The concept of decreasing uremic toxins and clinical signs of uremia through palliation of the dietary protein load is the central tenet behind the historical protein modification in veterinary renal therapeutic diets. However due to lack of studies, no strong evidence currently exists that show limiting protein results in palliation of uremic toxins or clinical signs of uremia, hence the more recent controversies, particularly in cats, about the ideal protein content in renal diets 17,18. Limited data on the effects of differing protein contents on uremic toxins in cats exists. In one study in healthy cats, a higher protein diet (10.98 g/100 kcal ME versus 7.44 g/100 kcal ME) was associated with increased concentrations of IS and relatively higher concentrations of pCS 19. Similarly, a study on cats with IRIS Stage 1 CKD that were fed three diets of differing protein levels showed that they had demonstrably higher IS and pCS concentrations when fed the highest protein diet (8.01 g/100kcal ME versus 6.95 g/100 kcal ME and 5.65 g/100 kcal ME) 20.
Cats with chronic kidney disease have dysbiosis, supporting the notion that the gut is a therapeutic target to potentially improve longevity and comorbidities.
There is still a debate regarding the ideal protein content of renal diets for cats, as they are considered to be obligate carnivores and thus have increased protein requirements compared to dogs and humans. Studies suggest that senior cats may require more protein than younger cats and, in addition, many cats with CKD will show a decline in body weight, body condition score and/or muscle mass over time. Taking the information known to date into account, recommendations for dietary protein in cats with CKD likely consist of delicately balancing the protein content between limiting uremic toxin production and maintaining lean body mass. A key concept for success when feeding a modified protein diet is to ensure that an adequate caloric intake is also provided.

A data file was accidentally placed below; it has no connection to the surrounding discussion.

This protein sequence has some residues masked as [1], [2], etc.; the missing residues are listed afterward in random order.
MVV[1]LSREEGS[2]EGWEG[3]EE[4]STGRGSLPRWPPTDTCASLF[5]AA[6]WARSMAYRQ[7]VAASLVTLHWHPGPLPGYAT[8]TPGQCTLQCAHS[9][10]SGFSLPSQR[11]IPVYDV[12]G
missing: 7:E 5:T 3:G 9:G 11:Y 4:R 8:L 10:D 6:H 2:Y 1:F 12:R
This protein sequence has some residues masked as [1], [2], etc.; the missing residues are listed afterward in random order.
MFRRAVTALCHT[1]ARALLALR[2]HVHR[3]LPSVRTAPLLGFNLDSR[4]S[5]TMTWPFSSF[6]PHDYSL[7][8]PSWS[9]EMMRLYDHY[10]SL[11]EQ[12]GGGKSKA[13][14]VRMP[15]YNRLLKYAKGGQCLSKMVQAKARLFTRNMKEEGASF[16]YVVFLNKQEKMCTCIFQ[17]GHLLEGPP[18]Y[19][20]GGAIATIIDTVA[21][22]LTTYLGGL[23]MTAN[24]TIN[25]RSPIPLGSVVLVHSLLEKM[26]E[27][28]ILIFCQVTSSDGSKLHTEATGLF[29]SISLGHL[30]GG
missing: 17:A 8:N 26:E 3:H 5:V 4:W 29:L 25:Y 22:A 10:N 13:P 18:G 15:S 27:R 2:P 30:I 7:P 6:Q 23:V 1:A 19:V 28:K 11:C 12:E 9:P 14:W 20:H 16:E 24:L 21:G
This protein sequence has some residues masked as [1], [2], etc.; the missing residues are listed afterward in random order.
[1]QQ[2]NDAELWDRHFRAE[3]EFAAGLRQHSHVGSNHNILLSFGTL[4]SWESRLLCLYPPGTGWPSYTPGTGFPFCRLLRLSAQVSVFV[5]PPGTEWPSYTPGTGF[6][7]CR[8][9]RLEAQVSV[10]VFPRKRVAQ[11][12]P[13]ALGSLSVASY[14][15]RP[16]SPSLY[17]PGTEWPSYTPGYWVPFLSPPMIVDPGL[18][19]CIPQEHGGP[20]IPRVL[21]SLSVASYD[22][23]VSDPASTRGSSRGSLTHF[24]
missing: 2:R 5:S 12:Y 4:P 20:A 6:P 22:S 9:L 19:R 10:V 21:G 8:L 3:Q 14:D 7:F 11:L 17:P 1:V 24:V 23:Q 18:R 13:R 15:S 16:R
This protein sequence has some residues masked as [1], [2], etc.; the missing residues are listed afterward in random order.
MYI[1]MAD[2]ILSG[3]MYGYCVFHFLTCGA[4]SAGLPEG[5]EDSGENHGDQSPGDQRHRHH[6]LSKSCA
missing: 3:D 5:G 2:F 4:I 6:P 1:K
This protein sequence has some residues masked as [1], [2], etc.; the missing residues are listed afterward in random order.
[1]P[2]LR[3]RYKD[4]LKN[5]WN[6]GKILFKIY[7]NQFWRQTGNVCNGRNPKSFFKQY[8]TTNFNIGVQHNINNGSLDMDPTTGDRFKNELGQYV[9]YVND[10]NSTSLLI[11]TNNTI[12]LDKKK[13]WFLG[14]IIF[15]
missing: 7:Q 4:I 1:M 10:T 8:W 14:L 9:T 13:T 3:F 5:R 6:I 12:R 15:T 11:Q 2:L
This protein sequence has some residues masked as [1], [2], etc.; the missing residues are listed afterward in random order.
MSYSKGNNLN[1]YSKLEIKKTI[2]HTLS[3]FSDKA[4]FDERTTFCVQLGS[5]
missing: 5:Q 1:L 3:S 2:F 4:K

Prebiotic and probiotic treatments have been used in CKD cats in the hope that they will improve the health of the gut microbiome and reduce blood concentrations of gut-derived uremic toxins. The use of a commercial probiotic supplement (Enterococcus faecium SF68) was evaluated in cats with CKD, with the study reporting that it had no appreciable effect on the gut microbiome and serum concentrations of the major gut-derived uremic toxins 21. Another study evaluated the effect of fermentable fiber (a prebiotic) in experimental diets on the fecal microbiota in cats with CKD, and found that their microbiome was resistant to change when compared to healthy cats 22. The fiber did reduce relative concentrations of plasma uremic toxins in the CKD cats in comparison to healthy cats, which supports the notion that alteration of the gut microbiome can reduce the production of gut-derived uremic toxins, but species-specific evidence-based strategies are needed.